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ENL 6236 Beauty and Violence in the Enlightenment

    Class 8: Clarissa: The Rape - part I, masculinity


      Clarissa, pp. 750-900
      John Tosh, "The Old Adam and the New Man: Emerging Themes in the History of English Masculinities, 1750-1850" in English Masculinities 1660-1800 eds. Hitchcock and Cohen, in Course Docs
      DUE: Post #7; Clarissa reading journal;
      Scholarship Presentation: Lauren Oetinger -- Thompson, Peggy. "Abuse and Atonement: The Passion of Clarissa Harlowe." Passion & Virtue: Essays on the Novels of Samuel Richardson. Ed. David Blewett. Toronto: University of Toronto Press, 2001. 152-169. PDF linked to course wiki.

    Class Objectives:

    • To discuss the rape from Lovelace's point of view; Clarissa's initial reaction
    • To discuss historical models of masculinities 1750-1850
    • To analyze the article presented by Ms. Oetinger

    ***NOTE ON PROCEDURES: For students who are presenting, please make a link to your paper from the main schedule of the wiki site. Also please send me a formatted copy of the paper by email. For all other students, please examine the article as we have been in class, and be prepared to identify and evaluate the thesis, main points, method, and validity of the arguments.

    Notes and Discussion Questions:

    1. Clarissa - through Letter 263

    Lovelace finds Clarissa and brings her back to Sinclair's with specious promises. The ultimate trial takes place, and we read about it from Lovelace's perspective. The section ends with Clarissa's absolute refusal to be his wife.

    Why does Clarissa return with Lovelace to Sinclair's?

    How can we understand Lovelace's actions toward Clarissa? What happens to his narration after the rape? How does he explain himself to Belford? To himself?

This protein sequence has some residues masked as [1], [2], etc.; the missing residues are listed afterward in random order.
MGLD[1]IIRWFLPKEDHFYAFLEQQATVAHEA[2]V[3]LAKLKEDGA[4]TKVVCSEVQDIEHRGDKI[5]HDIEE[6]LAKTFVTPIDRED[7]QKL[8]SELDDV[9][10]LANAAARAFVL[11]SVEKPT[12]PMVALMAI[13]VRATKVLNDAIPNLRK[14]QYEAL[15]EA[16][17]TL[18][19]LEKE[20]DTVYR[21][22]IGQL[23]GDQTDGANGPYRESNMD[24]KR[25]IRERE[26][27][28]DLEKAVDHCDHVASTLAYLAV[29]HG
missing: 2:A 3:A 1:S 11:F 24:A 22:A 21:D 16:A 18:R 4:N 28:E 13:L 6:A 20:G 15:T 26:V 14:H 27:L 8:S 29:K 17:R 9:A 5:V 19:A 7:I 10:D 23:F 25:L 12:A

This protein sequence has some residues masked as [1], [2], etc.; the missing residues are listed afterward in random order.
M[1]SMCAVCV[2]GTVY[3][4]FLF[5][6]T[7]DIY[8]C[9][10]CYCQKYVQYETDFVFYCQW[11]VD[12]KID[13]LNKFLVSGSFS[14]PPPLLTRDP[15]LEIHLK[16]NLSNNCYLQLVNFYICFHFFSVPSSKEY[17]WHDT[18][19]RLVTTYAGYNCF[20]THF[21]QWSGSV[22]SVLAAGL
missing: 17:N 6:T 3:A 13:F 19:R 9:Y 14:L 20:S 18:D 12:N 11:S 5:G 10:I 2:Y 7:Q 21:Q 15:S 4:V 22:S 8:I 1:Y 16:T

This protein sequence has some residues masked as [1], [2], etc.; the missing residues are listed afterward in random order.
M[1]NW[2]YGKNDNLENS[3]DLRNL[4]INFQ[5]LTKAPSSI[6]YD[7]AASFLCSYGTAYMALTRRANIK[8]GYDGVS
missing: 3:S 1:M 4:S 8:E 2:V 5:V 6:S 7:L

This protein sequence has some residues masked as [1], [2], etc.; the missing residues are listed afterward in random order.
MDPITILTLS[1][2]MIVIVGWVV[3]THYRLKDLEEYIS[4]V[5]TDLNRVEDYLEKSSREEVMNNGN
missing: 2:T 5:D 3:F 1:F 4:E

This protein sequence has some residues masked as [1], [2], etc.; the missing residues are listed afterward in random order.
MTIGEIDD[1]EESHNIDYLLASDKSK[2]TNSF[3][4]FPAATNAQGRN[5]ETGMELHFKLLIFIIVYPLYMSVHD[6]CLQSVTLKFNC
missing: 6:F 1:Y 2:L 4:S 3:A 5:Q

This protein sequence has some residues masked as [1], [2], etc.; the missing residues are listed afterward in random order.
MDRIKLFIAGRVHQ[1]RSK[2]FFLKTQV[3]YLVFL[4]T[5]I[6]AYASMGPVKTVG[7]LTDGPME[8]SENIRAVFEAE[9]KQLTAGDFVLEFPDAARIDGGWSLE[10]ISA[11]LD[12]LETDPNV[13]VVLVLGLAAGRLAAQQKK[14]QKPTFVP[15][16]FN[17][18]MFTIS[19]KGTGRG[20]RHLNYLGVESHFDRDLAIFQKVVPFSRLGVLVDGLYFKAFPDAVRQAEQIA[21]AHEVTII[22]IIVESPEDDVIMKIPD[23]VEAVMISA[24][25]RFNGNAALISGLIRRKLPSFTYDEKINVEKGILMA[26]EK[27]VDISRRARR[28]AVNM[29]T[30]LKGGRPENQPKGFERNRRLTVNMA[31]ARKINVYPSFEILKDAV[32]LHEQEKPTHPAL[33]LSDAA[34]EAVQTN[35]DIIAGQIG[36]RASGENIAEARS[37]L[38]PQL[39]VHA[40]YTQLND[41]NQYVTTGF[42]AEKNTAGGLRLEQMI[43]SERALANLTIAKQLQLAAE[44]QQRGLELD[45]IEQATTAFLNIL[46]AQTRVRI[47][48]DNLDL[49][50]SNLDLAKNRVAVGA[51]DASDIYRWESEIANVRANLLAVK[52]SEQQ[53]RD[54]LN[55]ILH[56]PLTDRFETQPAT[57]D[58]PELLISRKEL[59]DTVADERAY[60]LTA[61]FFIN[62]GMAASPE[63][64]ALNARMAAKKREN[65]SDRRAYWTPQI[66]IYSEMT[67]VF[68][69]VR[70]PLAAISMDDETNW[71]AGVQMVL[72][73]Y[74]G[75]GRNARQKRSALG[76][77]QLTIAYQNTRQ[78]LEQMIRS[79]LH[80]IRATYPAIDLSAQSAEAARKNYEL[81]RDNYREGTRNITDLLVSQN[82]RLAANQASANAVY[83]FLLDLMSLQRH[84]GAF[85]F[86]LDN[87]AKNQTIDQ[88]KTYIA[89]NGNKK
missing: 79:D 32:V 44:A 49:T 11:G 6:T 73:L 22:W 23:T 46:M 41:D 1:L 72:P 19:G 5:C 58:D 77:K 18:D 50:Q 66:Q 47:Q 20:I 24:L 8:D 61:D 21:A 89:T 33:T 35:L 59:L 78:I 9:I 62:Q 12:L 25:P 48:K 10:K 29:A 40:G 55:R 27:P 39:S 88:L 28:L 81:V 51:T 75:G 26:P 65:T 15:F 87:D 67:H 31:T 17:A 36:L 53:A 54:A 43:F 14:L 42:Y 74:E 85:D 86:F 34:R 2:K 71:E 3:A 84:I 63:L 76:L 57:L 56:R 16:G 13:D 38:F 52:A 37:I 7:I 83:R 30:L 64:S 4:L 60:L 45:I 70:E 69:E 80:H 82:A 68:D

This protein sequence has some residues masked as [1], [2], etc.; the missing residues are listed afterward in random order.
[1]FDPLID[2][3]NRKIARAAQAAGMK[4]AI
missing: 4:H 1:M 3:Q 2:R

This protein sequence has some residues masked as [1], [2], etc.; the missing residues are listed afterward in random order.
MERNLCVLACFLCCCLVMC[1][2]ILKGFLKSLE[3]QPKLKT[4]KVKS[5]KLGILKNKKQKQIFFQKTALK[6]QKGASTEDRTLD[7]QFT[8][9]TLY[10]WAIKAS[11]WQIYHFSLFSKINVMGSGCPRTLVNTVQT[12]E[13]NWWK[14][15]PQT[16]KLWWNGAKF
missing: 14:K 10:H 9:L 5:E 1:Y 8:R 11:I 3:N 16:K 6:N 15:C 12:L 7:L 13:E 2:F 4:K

How does his relationship with Belford change after the rape?

    Evaluate the various papers Clarissa writes after the rape. What does each tell us about the event? About Clarissa? About Clarissa?

    "Any yet why say I, completed? when the will, is wanting -- and I have still views before me of obtaining that?" (L261, p. 888). What "will" and why?

    Why does Clarissa refuse to be Lovelace's wife? Why does she blame herself?

    2. John Tosh, "The Old Adam and the New Man"

    Review the different models of historical change in recent studies of masculinity 1750-1850. What changes in masculinity? How are these changes explained? What remains in question?

    What happens to the "libertine" in the course of the changes to masculinity 1750-1850? Why?

    Tosh suggests that two aspects of masculinity are "hegemonic in the sense that they moulded consciousness and behavior at all levels of society" consistently throughout the era: "predatory sexuality among the young and domestic patriarchy among the fully mature" (237). How are these two sets of behaviors evidence of the workings of "patriarchy"? What are the implications of their hegemony? What evidence do you see for these in Clarissa? What problems does Clarissa pose for such a history of masculinity?

    Explain the evolution of the two-sex model of gender polarisation during the period. What are the implications of this shift for female sexuality? Male sexuality? For the concept of fathers? For the role of men in the domestic sphere?

    In what ways does Clarissa's criticism of Lovelace's behavior anticpate reform in male identity as posed by Tosh (i.e. in the formation of the evangelical notions of character)?

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